Industrialisation also requires agriculture to become leaner and meaner – without reducing its productivity. Don’t blame fragmentation of land in India as an excuse.  China has smaller holdings – but produces more, with less water and on smaller total acreage. But more on this too a bit later.

All this underscores the fact that India does not understand that the pre-condition for industrialization is better water management –in terms of consumption, water-harvesting, recycling, and treatment.

Take a look at the chart alongside. It shows how, in relatively underdeveloped societies, much of the water goes towards agriculture.  Flood irrigation is not much of a problem here, because the biggest claimant for water is agriculture.  People – normally – are not large users of water. They account for around 10% of the water usage.

The problem begins when regions begin industrialising.  That is when industry begins to demand a larger share of water – a little over 50%.  The chart shows how India – going purely by water consumption ratios – resembles underdeveloped nations.  If it has to industrialise, it must let industries use water, though with a beady eye on how much water they consume, and how they deal with their effluents. The need for a Namami Gange would not have been there, had the government done its job well, and prevented abuse of the abundant waters flowing through India’s rivers.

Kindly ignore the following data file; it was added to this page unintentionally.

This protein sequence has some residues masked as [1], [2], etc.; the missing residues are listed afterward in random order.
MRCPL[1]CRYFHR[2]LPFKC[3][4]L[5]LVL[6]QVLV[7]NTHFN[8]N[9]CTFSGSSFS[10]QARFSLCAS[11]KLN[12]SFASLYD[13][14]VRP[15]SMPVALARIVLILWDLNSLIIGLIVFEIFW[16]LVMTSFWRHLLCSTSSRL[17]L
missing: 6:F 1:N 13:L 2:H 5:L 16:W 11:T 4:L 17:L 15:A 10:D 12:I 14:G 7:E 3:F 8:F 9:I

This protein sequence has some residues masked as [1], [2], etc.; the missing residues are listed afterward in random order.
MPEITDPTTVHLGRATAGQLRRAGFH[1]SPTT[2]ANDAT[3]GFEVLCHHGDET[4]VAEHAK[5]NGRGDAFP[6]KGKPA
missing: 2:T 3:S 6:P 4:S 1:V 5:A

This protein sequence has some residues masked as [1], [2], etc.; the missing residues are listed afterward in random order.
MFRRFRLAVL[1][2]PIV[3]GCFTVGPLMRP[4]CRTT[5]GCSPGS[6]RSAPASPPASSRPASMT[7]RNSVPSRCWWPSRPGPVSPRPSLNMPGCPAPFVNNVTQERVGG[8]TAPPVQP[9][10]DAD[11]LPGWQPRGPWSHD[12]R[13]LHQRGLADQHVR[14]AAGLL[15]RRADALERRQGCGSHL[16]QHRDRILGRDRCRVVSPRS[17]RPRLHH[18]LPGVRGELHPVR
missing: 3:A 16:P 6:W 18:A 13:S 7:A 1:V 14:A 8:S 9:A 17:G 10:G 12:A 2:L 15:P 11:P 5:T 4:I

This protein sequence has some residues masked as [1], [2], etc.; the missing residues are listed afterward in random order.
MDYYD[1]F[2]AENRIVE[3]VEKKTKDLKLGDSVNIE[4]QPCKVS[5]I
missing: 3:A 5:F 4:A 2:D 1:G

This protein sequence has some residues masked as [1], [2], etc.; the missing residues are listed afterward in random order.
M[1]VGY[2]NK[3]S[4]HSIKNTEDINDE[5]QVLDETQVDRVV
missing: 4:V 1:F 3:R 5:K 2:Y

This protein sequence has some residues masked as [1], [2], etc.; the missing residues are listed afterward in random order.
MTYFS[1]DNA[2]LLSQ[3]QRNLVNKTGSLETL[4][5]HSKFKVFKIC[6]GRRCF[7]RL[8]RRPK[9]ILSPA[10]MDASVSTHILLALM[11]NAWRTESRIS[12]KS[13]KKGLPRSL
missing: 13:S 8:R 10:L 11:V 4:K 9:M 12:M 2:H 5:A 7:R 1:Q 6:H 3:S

The only silver lining in the entire picture is that India is going to face an economic slowdown (http://www.asiaconverge.com/2018/12/economic-slowdown-inevitable-after-general-elections/).  That, in turn, means that the demand for more water allocation will be less strident for at least six months. Can the government pull up its socks and get to work on the issues surrounding water?

Water management needs better monitoring, more rigorous penalties – even for bureaucrats, judges and politicians – who fail to implement water-related policies well. It means ensuring that the effluent output is not less than what it ought to be – as that could mean that the effluents are being quietly pushed underground, or diverted to some water canal.  It also means adopting a crop pattern policy for different regions, so that one crop does not take away the water that could be used by other crops and farmers.  It thus requires an overhaul of the country’s agricultural policies.

This will require more political will than ever before.  It means curbing the appetite of politicians to allow water to be wasted, either by promoting flood irrigation crops beyond what is required, or by growing water guzzling crops in water scarce areas (http://www.asiaconverge.com/2017/06/maharashtra-farmer-agitation-roots-lie-in-water-and-electricity-exploitation-through-sugarcane/). It means hauling up the administration for any effluent that finds its way either into the ground (new measuring techniques need to be introduced) or into canals, rivers or even sewers before being treated, strictly according to norms.  Unless the administration is first penalized, people will find that the cost of disobeying laws is less expensive than complying with them.  That needs to change too.

This will be tough for the political class.  But unless this is done, the future of India is doomed.